Copy that thank you. The advice I was given gave the impression that EMTs could be held liable for whatever goes down on the gurney of we do not fully transfer the patient over to the hospital or next level of care.

I appreciate this. Thanks for the follow up.
 

luke_31

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Copy that thank you. The advice I was given gave the impression that EMTs could be held liable for whatever goes down on the gurney of we do not fully transfer the patient over to the hospital or next level of care.

I appreciate this. Thanks for the follow up.
No problem there is lots of bad information out there. Technically speaking you’ve turned over care as soon as you are within 250 ft of the hospital.
 

Summit

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No problem there is lots of bad information out there. Technically speaking you’ve turned over care as soon as you are within 250 ft of the hospital.
That IS bad information. You haven't turned over care until someone accepts the patient either officially with report or via their actions.
 

NomadicMedic

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That IS bad information. You haven't turned over care until someone accepts the patient either officially with report or via their actions.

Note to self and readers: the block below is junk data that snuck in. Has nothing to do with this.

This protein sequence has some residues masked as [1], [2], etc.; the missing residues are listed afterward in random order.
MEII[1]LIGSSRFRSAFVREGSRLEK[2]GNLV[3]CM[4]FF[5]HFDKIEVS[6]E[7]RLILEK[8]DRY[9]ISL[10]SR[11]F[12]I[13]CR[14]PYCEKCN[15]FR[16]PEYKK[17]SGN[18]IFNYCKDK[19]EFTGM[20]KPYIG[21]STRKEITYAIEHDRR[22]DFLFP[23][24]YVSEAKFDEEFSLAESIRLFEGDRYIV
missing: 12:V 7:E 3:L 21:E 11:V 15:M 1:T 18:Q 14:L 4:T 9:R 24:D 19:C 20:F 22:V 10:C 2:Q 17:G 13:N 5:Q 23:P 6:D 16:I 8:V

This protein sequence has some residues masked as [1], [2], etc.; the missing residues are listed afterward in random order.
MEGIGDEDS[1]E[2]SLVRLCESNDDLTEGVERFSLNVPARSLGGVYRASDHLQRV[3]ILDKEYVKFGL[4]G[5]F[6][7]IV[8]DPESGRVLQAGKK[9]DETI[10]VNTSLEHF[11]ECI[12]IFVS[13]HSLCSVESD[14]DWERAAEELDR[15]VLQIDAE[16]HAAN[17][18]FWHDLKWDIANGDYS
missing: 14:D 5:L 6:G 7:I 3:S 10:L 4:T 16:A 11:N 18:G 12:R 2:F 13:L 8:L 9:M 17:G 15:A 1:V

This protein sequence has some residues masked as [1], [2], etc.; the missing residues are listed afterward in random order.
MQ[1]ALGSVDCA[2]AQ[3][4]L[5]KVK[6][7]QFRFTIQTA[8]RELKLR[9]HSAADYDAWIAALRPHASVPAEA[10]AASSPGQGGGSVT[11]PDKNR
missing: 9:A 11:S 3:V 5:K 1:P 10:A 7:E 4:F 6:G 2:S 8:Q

That’s correct. It becomes the hospital‘s responsibility when you breach the EMTALA zone, and patients are required to have a medical screening evaluation, but you don’t actually transfer care until you give report and register a patient.
 

luke_31

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That IS bad information. You haven't turned over care until someone accepts the patient either officially with report or via their actions.
Probably should have explained it better but when you’re sitting against the wall and the patient starts having a seizure they do realize pretty quick that they need to start caring for that patient. I remember the days at County USC before the new hospital where you’d line up the patients on your stretcher or a hospital stretcher against the radio room wall and wait till they had room or your patient would finally deteriorate enough to require treatment and then they would acknowledge that you existed.